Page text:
Germany offers a variety of children allowances and benefits. Kindergeld is probably the most well known of these.

Just about any taxpayer living in Germany with children can get the Kindergeld, whether employed, self employed or independent. You get it as a rule until the children turn 18, though it can continue until they are 25 if they are still in school or meet other requirements for an extension. Starting in July 2019 the benefit was raised to €204 per month for each of the first two children, €210 for the third child and €235 for each subsequent one.

Adopted and foster children qualify you for the Kindergeld, as do children of your spouse and your grandchildren if they live in your household. Some people living abroad may also be eligible for Kindergeld if they meet certain German unrestricted income tax payment obligations or other requirements. You can find out about the exact requirements from the German authorities.

In most cases it is the parents who are entitled to the money, not the children, though an exception can be made in the case of orphans, or parents whose whereabouts are unknown.

Since 2016 an application for Kindergeld must include the child’s Tax ID number (steuerliche Identifikationsnummer). The new application forms have been changed accordingly. This number is normally issued by the Federal Tax Office (Bundeszentralamt für Steueren – BZSt) shortly after a child is born and registered at the local Registry Office (Einwohnermeldeamt) in Germany. In the case of immigrant children, the number is assigned when the child is registered at the Einwohnermeldeamt.

Although the Federal Tax Office has been automatically issuing a Tax ID number to children since 2008, they are just now requiring the Family Benefits Office (Familienkasse) to have the number on record for anyone who collects benefits.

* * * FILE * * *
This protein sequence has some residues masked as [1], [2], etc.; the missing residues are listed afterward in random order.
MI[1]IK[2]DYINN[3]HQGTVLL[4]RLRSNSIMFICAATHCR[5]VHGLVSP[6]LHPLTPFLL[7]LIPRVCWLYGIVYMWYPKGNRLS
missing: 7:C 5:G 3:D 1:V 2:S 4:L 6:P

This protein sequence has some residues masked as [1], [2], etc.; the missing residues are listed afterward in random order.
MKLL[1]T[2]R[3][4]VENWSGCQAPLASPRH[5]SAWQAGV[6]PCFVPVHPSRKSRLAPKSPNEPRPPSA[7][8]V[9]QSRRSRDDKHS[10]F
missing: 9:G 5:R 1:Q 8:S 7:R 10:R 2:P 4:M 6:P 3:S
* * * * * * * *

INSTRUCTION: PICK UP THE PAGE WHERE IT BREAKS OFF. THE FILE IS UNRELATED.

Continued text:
A child’s Tax ID number can be found on a taxpayer’s Withholding Tax Card (Lohnsteuerkarte) or on the income tax summary (Einkommensteuerbescheid) sent by the local tax authorities (Finanzamt) after they review and approve the yearly tax declaration.

A child’s Tax ID number has to be submitted and put on record at the Family Benefits Office by all beneficiaries. This also includes a Tax ID number for children who were born before 2008 and who may not yet have been issued Tax ID number. The authorities will be contacting beneficiaries to inform them of this new development. It is possible to get the required Tax ID number by contacting the local tax office. Failure to comply may result in having to pay back benefits.

You apply for Kindergeld at the Family Benefits Office (Familienkasse) of the local Labor Office (Agentur für Arbeit), with written forms that must be signed. Another party can make the application if you grant them power of attorney.

You can download English language pdf copies of the various application forms here:

You can also download these forms in English and other languages directly from the Labor Office website at this link

An oral application, as with a phone call, or an application by e-mail is not possible.

Other things you may need to submit include:

  • Birth Certificate – original birth certificate of your child, translations of them if they are not in German
  • Your passport
  • Proof of residence permit
  • Proof of residency registration (Haushaltbescheinigung)

Be sure to report it if you are getting child support money from another country.

Once your employment ends or you or your children leave Germany, you must notify the agency that pays you Kindergeld to stop the payments. Failure to make such notification will give rise to claims for repayment of any amounts improperly received.

For information on Kindergeld in English you can visit the website of the Labor Office (Agentur für Arbeit).

Click here to download an English language brochure in pdf format from the Agentur für Arbeit.